The 2018 Sinquefield Cup, the final qualification leg of the Grand Chess Tour, is a nine-round tournament from August 17-28. At the end of the tournament, four players will qualify for the London finals. The games in St. Louis begin at 1 p.m. Central U.S. time daily (8 p.m. Central Europe).
"Considering the position, this was a great result," Caruana said. He'll need a few of those days to repair some newfound issues with one of his main defenses as black, the Petroff.
Even fellow players unwittingly took part. One by one, like lapped race cars moving to the apron to allow the leaders to pass, the other four outlying games all ended drawn. Carlsen (4.0/7) and Caruana (4.5/7) had the room to themselves, but the champ said he couldn't trust his normally reliable intuition.
"A lot was at stake today; I was a bit nervous," Carlsen said after the afternoon ended.
Taking white and trailing Caruana by a half point in the standings, the world champion got a sizable edge against the challenger's now-trusty Petroff. His mounting pressure caused the American to play very precisely in limited space. After the first slip-up, all of Caruana's kingside pieces huddled for warmth.
Carlsen felt so confident in his position that he made a rare visit to the confessional booth. Note that he didn't actually "confess" anything. Carlsen didn't even utter a word. How to show confidence in the most laconic way possible?
About the game, Carlsen said that while he made a specific mistake, that it was not a one-off this tournament.
"First I was slightly better then he missed this Ng4, f6 trick," Carlsen said. "Then I felt that I was close to winning, but I miscalculated. My intuition told me to go f6 before Ng4." Alas, he inverted those moves, explaining that he didn't originally see how to "refute" 27... Nf6 if he had played 27. f6 first.
All of these lines became possible because Caruana thought the f-pawn couldn't even advance to f5, let alone f6. He had planned to answer the discovered attack on his rook by taking the h-pawn.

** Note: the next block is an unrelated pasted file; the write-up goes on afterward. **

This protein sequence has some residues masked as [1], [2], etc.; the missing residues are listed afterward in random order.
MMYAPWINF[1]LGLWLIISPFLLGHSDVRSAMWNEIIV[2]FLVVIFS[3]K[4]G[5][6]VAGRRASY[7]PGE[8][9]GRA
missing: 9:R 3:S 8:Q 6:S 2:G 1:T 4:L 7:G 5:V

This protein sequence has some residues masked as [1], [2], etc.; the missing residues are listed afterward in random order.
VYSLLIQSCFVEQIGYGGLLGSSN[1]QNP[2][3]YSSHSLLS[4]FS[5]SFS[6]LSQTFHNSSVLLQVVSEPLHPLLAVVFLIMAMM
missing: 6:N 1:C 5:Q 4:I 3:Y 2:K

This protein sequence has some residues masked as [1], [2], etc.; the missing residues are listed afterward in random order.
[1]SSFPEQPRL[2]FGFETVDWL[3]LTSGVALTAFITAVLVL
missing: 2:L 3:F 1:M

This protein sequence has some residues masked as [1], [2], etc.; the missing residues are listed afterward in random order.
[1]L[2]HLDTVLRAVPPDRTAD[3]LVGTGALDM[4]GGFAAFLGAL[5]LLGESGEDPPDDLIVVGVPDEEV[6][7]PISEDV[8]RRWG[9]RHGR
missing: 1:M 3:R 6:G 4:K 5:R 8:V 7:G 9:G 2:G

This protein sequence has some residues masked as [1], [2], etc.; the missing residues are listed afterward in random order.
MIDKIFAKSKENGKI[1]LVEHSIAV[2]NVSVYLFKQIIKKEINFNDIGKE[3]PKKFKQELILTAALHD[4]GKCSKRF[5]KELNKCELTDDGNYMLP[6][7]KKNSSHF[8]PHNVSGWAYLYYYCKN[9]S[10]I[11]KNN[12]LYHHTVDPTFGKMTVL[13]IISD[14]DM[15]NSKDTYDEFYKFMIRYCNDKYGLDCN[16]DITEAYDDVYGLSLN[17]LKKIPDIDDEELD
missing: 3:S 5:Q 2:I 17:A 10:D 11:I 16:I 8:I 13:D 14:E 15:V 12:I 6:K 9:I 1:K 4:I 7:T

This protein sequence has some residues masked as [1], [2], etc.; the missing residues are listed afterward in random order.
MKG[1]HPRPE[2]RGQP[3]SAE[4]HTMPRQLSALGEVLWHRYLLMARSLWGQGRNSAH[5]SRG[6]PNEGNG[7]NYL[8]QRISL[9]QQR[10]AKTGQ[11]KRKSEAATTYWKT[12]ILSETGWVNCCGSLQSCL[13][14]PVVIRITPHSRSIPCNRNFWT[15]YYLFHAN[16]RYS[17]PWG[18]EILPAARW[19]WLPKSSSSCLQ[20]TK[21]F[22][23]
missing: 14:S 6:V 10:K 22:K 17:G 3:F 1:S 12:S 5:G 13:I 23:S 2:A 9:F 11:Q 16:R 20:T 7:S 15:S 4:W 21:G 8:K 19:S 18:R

"As soon as he took on h6, I realized that there's Ng4 and I can resign now," Caruana said, adding that a little earlier he thought he was just fine from what he understood about the position.
"It felt like it must be winning. I was absolutely sure I was winning," Carlsen said, adding that once Caruana balled up with 28...Ng8, he already couldn't find anything convincing.
"The problem is, in all my games, I'm not being practical. I just can't make up my mind, can't follow my intuition and make decisions."
All four other games ended drawn, so Caruana maintained his half-point lead over the chase group.
The most interesting of the other draws was Sergey Karjakin's attempt to get his first win. Eventually, all of the play collapsed onto the queenside, and Shakhriyar Mamedyarov held.
The game followed another big clash from the exact same room: Dominguez-Kasparov from last year's Saint Louis Rapid & Blitz.
Maxime Vachier-Lagrave got a noticeable advantage against Hikaru Nakamura, but yet another American held today. (For completeness, Wesley So was nominally down a pawn in the ending to Levon Aronian, but he held down the host country's barracks, too.)
The Frenchman got the two bishops nearly for free, but couldn't grab the win.
In the final game, Viswanathan Anand drew Alexander Grischuk in a very quiet Giouco Piano that was the first to finish.